I have nothing to report. I played six rounds of an RPTQ with Death's Shadow yesterday, so my brain's fried. Let's move on to the week's sales.
I was absent for Friday's recap, which usually includes Monday, so I'm recapping the last seven days, which includes our massive Cyber Monday sale. That means more definitive data!! WHEEEE
One last bit of housekeeping — I'm shamelessly plugging this:
It's not every day you get to lick an Ishkanah, Grafwidow AND combo out your coworker with Zulaport Cutthroat, Eldrazi Displacer, and Brood Monitor, all on camera, you know.
Beck & Call! I have no clue what Beck & Call's doing on here, but I'm into it. Maybe people are thinking of playing it with Yahenni's Expertise so they can fuse it? I don't know. I played Beck & Call in a team Grand Prix once. It was not great.
It makes more sense to see Sol Ring, Blooming Marsh, and Servant of the Conduit this close to making the cut — they're good, straightforward cards, Sol Ring especially. Since Holiday Cube's coming up, I'm going to take this opportunity to remind the six people left on the planet that don't already know: you never pass Sol Ring during the draft. Ever.
Death's Shadow is a weird deck to play. Every game is close. The swings are real, given that you're the type of gal that puts a lot of weight in outcomes. Every game comes right down to the wire, and if you're not used to thinking about winning, as opposed to thinking about not losing, it can be a tough nut to crack. The margin of error is razor thin with wins coming out of nowhere. It's a high-risk, high-reward gambit, and it's worth a spin. I didn't qualify for the Pro Tour, but I had quite the ride. There's nothing quite like winning games at one life.
Speaking of Death's Shadow, you know what card's real good against that deck? Blessed Alliance! It's also a Standard standout; Ben Hull played the same archetype he played at Pro Tour Kaladesh to good effect last weekend, complete with sideboard Blessed Alliance.
also lol he played reid's exact list lolol
The majority of B/G Delirium's wins seem to come really easily — kill a bunch of stuff, play Ishkanah, Grafwidow to buy some time, kill more stuff, play Emrakul, the Promised End and they're dead — but I can't realistically see myself ever quitting Smuggler's Copter. Depala, Pilot Exemplar's great too, but wowee is Smuggler's Copter a fun card to play. Card is great.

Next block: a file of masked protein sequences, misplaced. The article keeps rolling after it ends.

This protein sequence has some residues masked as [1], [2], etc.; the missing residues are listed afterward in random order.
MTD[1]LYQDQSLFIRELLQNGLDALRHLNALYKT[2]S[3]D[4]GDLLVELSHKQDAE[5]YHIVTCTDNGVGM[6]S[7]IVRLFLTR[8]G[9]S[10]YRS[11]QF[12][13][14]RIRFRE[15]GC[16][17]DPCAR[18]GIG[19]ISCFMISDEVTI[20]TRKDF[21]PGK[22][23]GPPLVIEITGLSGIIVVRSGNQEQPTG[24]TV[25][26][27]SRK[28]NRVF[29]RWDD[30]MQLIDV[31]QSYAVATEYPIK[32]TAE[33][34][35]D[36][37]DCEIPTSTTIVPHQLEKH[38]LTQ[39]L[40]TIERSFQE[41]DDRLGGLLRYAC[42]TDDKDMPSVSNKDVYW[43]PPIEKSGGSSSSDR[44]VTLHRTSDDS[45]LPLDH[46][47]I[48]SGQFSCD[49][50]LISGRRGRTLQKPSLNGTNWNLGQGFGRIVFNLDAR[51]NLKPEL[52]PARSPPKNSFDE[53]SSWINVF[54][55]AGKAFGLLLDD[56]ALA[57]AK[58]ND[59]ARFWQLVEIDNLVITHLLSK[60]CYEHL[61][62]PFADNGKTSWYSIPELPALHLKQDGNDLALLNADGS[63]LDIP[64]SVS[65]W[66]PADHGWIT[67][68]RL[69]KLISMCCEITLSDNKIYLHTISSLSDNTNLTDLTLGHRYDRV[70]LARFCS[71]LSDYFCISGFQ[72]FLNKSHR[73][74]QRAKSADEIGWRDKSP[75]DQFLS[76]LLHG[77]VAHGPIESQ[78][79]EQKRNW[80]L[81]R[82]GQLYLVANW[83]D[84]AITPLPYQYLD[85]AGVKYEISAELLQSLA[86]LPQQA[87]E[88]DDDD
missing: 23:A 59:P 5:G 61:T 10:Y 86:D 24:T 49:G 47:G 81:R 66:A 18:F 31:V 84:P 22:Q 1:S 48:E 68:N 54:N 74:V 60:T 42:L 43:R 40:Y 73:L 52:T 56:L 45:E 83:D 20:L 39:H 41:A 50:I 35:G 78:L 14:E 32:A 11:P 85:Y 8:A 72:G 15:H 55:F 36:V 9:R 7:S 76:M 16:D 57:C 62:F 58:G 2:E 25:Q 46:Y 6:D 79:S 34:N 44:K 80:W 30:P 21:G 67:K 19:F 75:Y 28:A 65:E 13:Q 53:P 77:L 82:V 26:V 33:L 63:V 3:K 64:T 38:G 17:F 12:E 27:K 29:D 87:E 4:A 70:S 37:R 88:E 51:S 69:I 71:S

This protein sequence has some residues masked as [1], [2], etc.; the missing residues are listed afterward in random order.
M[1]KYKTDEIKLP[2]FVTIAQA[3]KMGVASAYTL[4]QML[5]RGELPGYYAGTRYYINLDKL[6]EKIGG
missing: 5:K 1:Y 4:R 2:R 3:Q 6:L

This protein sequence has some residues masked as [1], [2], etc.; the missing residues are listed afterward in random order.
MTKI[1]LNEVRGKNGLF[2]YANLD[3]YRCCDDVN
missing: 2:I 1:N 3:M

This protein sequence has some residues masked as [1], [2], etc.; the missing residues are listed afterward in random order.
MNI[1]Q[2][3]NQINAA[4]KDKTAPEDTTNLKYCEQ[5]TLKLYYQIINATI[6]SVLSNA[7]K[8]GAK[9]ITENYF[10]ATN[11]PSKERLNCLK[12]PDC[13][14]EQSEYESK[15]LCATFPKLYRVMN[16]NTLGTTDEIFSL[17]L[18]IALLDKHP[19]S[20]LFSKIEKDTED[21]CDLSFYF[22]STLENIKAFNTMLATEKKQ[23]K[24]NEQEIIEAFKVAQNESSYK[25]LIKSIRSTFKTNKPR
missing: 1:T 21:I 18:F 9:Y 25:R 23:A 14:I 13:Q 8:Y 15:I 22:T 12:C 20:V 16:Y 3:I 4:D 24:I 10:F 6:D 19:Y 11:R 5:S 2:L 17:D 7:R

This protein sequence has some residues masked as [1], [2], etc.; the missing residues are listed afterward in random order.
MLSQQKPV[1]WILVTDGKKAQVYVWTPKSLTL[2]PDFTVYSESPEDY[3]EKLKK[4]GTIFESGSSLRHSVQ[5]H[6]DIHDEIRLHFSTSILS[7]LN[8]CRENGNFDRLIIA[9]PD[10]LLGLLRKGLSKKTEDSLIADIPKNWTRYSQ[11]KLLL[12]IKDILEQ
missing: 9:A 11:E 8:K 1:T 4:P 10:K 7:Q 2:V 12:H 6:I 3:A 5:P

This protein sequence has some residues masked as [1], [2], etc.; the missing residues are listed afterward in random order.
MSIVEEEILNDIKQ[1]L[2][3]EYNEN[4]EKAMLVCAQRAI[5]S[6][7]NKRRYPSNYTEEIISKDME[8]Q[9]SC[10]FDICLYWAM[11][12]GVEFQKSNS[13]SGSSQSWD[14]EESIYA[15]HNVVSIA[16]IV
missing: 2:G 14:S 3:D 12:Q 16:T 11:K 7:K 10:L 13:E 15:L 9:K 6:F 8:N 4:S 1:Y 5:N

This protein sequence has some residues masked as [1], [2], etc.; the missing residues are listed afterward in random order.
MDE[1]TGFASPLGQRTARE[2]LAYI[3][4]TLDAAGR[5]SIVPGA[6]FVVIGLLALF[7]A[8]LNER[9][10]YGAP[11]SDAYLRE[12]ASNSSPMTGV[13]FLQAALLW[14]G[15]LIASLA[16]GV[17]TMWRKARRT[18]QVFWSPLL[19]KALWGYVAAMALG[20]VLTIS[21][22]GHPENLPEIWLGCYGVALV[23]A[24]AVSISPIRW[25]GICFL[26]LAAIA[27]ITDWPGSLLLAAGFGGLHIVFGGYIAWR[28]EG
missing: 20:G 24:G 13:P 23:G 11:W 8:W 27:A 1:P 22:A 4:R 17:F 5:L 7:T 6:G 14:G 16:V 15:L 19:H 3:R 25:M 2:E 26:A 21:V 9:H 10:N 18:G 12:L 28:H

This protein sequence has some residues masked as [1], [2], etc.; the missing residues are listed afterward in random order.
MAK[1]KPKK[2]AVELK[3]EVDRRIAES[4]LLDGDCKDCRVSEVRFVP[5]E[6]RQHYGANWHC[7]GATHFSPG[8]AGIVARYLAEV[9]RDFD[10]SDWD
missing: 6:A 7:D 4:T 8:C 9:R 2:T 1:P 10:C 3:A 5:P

No doubt Mardu Vehicles' win yesterday gave Concealed Courtyard a boost over Blooming Marsh, but the song remains the same. Sing along if you know the words:
Here's what makes dual-lands good: basic lands create only one color of mana. That means the baseline value of a land is that it makes one mana of one color. Any time a land is able to cheat on this principle, its value is higher than the value of a basic land. This is why lands like these generally have some sort of qualifier, or drawback, built in. Sometimes the drawbacks are too great, like with Lotus Vale or Cinder Marsh, for them to have more value than a basic land. However, the drawback on the Kaladesh rare dual-land cycle is barely a drawback, yielding value way past the value of a basic land. That is why Concealed Courtyard is a Good Wizard Square.
After playing Thraben Inspector a couple times in Limited, I knew it was good, but if you'd told me that it'd see play in every white Standard deck, I would've told you you were crazy. And I would've been wrong! Such is life. Thraben Inspector's a good card. No new news there.
More on this one in a minute.
People love good uncommons. Zendikar remains one of Magic's most-opened sets of all time, keeping a nice, low ceiling on Ravenous Trap's pricetag — but the card's still a fine graveyard hoser in the absence of Rest in Peace.
The foursome of Kaladesh uncommons — Aether Hub, Harnessed Lightning, Blossoming Defense, and Servant of the Conduit — continue to sell at an impressive clip. In hindsight, it's clear that all four cards were "pushed," that is to say, that Magic R&D made these cards far above replacement level intentionally in order to promote Kaladesh's mechanics. They're cheap and they're good. They're not going anywhere.
Not wasting any time with this one. Let's get straight to the deck:
Luckily for Seth, he's better at building around Panharmonicon than I am. There are a ton of delightful things going on here: Skysovereign, Consul Flagship straight-up shoots any Planeswalker down on resolution. Cloudblazer is now completely unfair. Reflector Mage becomes the clear-cut least fun card to play against ever. The list goes on and on. Seth came up with a real monster here — congrats to him on his billionth Grand Prix Top 8.
More TCGplayer columnists! Steve Rubin made it all the way to the finals in Denver with this spicy little number:
With Standard creeping towards midrange more and more all the time, it was only a matter of time before someone fired the cannon to good effect again. What sets Rubin's Aetherworks Marvel deck apart is that it's not all-in on its namesake — Ishkanah, Grafwidow buys tons of time, and Kaladesh Limited All-Star Whirler Virtuoso is a fine energy sink in the absence of an Aetherworks Marvel. This deck is sweet, and appears to be the future of the archetype.
See you Friday.